When Abraham Lincoln needed money to fund the American Civil War, rather than paying 25 to 36 percent interest charges, he avoided going into debt by printing Greenback dollars that were “legal tender” in themselves. The ploy not only allowed the North to win the Civil War but helped fund a period of unusual national expansion and development.
The island state of Guernsey, located in the Channel Islands, used government-issued money to fund roads, bridges, and other needed infrastructure throughout most of the 19th and 20th centuries, without price inflation and without incurring government debt.
The Bank of North Dakota, founded in 1919, is a wholly state-owned bank that creates credit on its books just as private banks do. This credit is used to serve local needs, and the interest on loans is returned to the government. Not coincidentally, North Dakota has a $1.2 billion budget surplus at a time when 47 of 50 states are insolvent, an impressive achievement for a state of isolated farmers battling challenging weather.
During the First World War, when private banks were demanding 6 percent interest, Australia’s publicly-owned Commonwealth Bank financed the Australian government’s war effort at an interest rate of a fraction of 1 percent, saving Australians some $12 million in bank charges. After the First World War, the bank’s governor used the bank’s credit power to relieve the depression conditions in other countries by financing production and home-building, and lending funds to local governments for the construction of roads, tramways, harbors, gasworks, and electric power plants. The bank’s profits were paid back to the national government.
A successful infrastructure program funded with interest-free “national credit” was also instituted in New Zealand after it elected its first Labor government in the 1930s. Credit issued by its nationalized central bank allowed New Zealand to thrive at a time when the rest of the world was struggling with poverty and lack of productivity. According to a book titled State Housing in New Zealand, published by the Ministry of Works in 1949:
“To finance its comprehensive proposals, the Government adopted the somewhat unusual course of using Reserve Bank credit, thus recognizing that the most important factor in housing costs is the price of money—interest is the heaviest portion in the composition of rent. … This action showed … it was possible for the State to use the country’s credit in creating new assets for the country.”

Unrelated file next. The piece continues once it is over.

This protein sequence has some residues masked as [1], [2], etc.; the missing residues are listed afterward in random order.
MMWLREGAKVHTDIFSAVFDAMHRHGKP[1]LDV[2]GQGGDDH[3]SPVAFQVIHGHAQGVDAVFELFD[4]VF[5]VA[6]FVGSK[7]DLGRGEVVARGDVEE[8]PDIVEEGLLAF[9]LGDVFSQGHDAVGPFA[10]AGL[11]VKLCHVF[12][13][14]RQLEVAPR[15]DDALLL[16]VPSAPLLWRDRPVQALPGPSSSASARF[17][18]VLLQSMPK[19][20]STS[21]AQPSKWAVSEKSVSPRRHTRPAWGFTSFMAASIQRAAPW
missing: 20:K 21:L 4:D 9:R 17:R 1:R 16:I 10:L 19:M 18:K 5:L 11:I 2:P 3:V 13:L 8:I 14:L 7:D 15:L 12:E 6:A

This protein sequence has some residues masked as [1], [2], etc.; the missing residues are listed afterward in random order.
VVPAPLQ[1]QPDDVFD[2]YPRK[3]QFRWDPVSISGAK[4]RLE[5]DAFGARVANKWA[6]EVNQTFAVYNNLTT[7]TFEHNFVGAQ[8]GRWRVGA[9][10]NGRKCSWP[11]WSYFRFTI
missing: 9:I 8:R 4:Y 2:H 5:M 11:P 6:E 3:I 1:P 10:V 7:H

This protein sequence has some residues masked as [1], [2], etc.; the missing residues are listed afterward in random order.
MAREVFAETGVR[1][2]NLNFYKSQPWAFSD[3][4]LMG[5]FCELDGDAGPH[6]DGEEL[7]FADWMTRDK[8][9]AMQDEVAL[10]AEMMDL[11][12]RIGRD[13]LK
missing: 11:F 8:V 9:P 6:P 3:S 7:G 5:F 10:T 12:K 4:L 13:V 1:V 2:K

The objection invariably raised to proposals for government self-funding is that the result would be dangerously inflationary. Addressing that issue in the Winter 2004 edition of the New Zealand Guardian Political Review, Stan Fitchett explored whether the New Zealand government’s 1930s approach would create price inflation today. He confirmed with bank officials that 97 percent of the New Zealand money supply is now created by commercial banks when they make loans. The year he was writing, the money supply increased by 18,527 million New Zealand dollars, or 16.8 percent; and 97 percent of this increase came from commercial bank lending. Fitchett confirmed with banking experts that if the Reserve Bank had created 100 million New Zealand dollars to build new houses in New Zealand, the sum would have had no noticeable impact on inflation, since it was only one-half of one percent of what was already being added to the money supply annually by private commercial banks. Similar ratios apply in the United States and other countries.
If it is dangerously inflationary for public banks to create money, then it is dangerously inflationary for private banks to do it; but we don’t hear economists and politicians clamoring for the private credit machine to be shut down. To the contrary, a flood of money is being poured into that choking and sputtering machine in a desperate attempt to get its pistons firing again. A more efficient solution to the credit crunch would be for the government to abandon its old Tin Lizzie-model credit machine and create a shiny new public Firebird model; and the first thing the new credit engine might be tested on are green energy projects of the sort proposed by Mr. Moore. Out of the ashes of a failed GM could arise not only a new, clean way of traveling but a new way of funding government and the services we expect from it.